by Jody Feldman
Maybe I’ll take the Thomas Edison approach. In his quest to invent the lightbulb, he said:
“I have not failed. I've just found ten thousand ways that won't work.”
That’s better. That’s how I think about my hidden stash of stories.
I wrote most of them when I was learning how to write a novel. Of course I understood the whole concept of plot and character and setting, but I didn’t begin to comprehend all the elements and nuances that jettison writing to that publishable level and beyond. Even today, I’m still learning.
One day, perhaps, you’ll see some of these novels in your bookstores and libraries. Others, however, will remain my workbooks, my homework pages, my due diligence.
Marie Kondo suggests we do, I thank these stories for serving their purpose. Contrary to what Marie Kondo suggests, I will not delete; they will continue to hang out in my files. Some of them are waiting to be reimagined, repurposed; waiting to bloom into their full glory. I remain hopeful for these stories.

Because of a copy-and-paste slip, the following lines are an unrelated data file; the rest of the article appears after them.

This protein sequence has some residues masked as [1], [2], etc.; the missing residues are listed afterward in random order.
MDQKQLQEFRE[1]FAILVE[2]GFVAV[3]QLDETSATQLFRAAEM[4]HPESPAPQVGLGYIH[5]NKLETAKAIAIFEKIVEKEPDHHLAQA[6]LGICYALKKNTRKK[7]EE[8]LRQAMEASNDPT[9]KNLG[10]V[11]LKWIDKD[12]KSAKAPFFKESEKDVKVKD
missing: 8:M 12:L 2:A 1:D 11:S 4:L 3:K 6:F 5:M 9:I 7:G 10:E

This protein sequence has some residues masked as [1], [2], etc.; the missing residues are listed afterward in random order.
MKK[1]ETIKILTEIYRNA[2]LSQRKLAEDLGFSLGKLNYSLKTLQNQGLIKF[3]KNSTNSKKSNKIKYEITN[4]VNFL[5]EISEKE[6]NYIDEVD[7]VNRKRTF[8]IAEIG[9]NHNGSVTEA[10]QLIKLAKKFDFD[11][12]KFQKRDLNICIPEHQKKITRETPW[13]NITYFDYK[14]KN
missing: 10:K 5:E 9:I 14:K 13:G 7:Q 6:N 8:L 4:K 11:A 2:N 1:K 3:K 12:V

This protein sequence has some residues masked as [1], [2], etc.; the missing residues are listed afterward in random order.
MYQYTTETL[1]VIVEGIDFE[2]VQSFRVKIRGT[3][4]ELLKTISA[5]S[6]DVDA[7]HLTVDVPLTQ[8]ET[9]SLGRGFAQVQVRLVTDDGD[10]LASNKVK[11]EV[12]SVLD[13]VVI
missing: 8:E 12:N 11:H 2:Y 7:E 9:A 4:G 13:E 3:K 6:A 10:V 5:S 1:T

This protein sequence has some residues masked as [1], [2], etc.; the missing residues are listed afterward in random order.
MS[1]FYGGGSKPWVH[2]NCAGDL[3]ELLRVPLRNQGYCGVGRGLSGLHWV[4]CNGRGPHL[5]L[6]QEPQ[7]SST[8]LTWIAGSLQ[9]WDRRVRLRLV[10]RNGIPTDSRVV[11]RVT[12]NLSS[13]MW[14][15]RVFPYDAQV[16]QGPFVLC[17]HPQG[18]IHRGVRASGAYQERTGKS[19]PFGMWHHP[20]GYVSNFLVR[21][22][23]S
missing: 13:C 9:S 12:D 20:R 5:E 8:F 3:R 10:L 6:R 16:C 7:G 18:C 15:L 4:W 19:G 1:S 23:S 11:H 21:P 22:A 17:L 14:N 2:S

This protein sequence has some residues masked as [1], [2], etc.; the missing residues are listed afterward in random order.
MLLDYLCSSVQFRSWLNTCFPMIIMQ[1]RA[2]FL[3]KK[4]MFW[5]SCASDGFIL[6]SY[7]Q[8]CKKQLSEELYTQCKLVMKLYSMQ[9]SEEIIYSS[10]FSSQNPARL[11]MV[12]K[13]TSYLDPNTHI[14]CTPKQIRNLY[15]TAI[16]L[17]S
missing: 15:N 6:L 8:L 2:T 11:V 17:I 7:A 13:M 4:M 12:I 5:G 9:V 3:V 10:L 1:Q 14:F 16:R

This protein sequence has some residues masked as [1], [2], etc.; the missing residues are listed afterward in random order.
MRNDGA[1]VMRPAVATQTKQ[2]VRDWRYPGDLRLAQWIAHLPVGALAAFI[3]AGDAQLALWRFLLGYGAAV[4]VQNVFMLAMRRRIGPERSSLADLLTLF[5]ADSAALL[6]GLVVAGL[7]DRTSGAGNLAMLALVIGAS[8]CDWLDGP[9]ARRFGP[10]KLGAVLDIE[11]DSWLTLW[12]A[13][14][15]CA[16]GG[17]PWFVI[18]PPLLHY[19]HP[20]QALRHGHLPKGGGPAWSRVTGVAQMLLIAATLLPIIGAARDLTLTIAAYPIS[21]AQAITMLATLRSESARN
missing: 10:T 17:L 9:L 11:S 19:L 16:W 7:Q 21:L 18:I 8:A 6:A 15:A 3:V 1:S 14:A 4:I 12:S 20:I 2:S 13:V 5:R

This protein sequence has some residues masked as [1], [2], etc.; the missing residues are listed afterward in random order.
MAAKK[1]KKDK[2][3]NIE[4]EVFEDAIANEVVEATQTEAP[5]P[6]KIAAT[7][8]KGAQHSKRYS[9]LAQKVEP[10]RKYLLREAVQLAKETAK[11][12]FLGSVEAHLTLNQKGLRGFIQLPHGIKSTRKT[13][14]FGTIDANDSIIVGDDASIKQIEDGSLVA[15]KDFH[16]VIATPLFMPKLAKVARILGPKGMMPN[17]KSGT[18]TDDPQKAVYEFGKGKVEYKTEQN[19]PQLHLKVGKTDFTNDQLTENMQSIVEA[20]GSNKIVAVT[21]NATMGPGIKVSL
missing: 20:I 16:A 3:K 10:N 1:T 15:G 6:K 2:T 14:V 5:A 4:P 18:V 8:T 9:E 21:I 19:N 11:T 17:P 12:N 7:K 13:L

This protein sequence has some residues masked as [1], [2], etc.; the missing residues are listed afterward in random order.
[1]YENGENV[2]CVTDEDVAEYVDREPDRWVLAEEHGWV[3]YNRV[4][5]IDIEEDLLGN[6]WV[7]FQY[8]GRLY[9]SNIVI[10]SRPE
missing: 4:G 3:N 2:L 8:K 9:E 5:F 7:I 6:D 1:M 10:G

So, in these dwindling weeks of the current year, let’s raise a glass. Here’s to using the old to invent the new. And in that spirit, let’s refuse to call our previous attempts failures but, instead, launching points to success.
L’Chaim! To life!
TOTALLY agree with this. I have several of those books, too. NEVER DELETE!ReplyDelete
And thankfully, I saved several on old floppies. About 8 years ago when my computer erased many of the files, all I had to do was buy an external disk readers, and I got them all back.Delete
Delightful! I'm especially grateful I saved my childhood writing. That's what I tell kids on school visits: save what you write!! Later you will be so glad you did!ReplyDelete